I spent most of Thursday, and part of today (Friday) judging the Poetry Slam at West Jordan High School, and I have to say – WOW! Talk about some talented poets. More than once I was blown away by the depth, the artistic quality, the vulnerability, and the true guts of the students who took such a risk as is required by participating in an event like this. Every one of those kids (students, young adults) deserved a reward for being willing to take a piece of themselves, write about it in a meaningful way, and then stand in front of a crowd and read their work, and then be judged by adults they didn’t know.
And it was a brutal job to be a judge, I can assure you. There were nearly 200 participants overall, and from them, only 24 were chosen for the finals. That was a difficult enough challenge. Then those amazing 24 had to be narrowed down to just 6 – a first, second, and third place winner, along with three honorable mentions. It broke my heart to have to limit the choices to so few. All six were worthy of first place, in fact, darn near all 24 of the finalists were that good.
A quick shout out to a few of those who really touched me: Zach – dude, you are one talented individual, and having heard just a bit of your personal story I am here to tell you that you will be an amazing man no matter what you choose to do in your life. Katie “#1 Dad” – your sharp-edged wit is like the wand in the hand of the sorcerer’s apprentice; at some point you will want to risk using it the wrong way, but for now – thanks for the laugh! Mike H. – You were a favorite with all the judges, so don’t let the fact you didn’t win bother you. It’s clear your grasp of free form poetry is advanced beyond your years, as is your depth of emotion. Rob – that voice is mesmerizing. I’d pay good money to listen to you read the phone book.
The quality of the works I heard compares quite favorably with a lot of the poets I teach in Literature. In fact, in many cases I’d say it was superior (I’m not a big Robert Frost fan). If you’ve ever read “War Is Kind” by Stephen Crane, you should hear “Marine Lt. Smith” for the updated version. If you know Emily Dickinson’s “I Felt a Funeral in My Brain” then you’d understand the 2008 rendering in “The Darkness” or “Blank.” And not once, thank God, did any of these poets use the word “cloying” or feel a need to go purple in their prose. Each one of them came from the heart – even if it was the part that felt a need to be funny. “Cereal” is going to be one of my favorites for a while to come, as is “The Fox Jumped Over the Box.”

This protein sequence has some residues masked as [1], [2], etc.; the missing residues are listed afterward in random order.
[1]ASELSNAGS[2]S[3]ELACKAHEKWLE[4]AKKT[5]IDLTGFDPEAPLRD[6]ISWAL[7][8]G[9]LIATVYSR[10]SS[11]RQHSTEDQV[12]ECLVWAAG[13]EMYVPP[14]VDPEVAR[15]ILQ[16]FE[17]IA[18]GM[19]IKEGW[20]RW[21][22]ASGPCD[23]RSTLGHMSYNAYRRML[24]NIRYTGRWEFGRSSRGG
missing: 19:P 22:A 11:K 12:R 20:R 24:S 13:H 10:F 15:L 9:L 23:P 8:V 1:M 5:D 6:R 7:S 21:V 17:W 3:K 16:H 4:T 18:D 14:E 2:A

I have no doubt that some of these kids will become writers of some sort. And Amy Lavin, the genius teacher whose time, dedication, and commitment has made this happen for the past few years should be given some sort of award by the government for what she’s done. Poetry is cool at WJHS, and not just for your typical “poetry” kind of crowd. The kids I saw on stage, reading pieces of their hearts in the spotlight came from every representative high school group. It seriously made me proud to be a part of the event, and I hope I’m extended the honor of participating in the future. For now, I just appreciate the opportunity to rekindle my enthusiasm for poetry, and the inspiration of spending time with people I admire. Not that my enthusiasm has been waning recently, but boy did these artists provide me with a burst of creative energy. I’m trying to bottle it up and keep some in reserve for those times when I have to deal with the tougher times.
I hope I get to see you again next year – and keep up the writing, WJHS!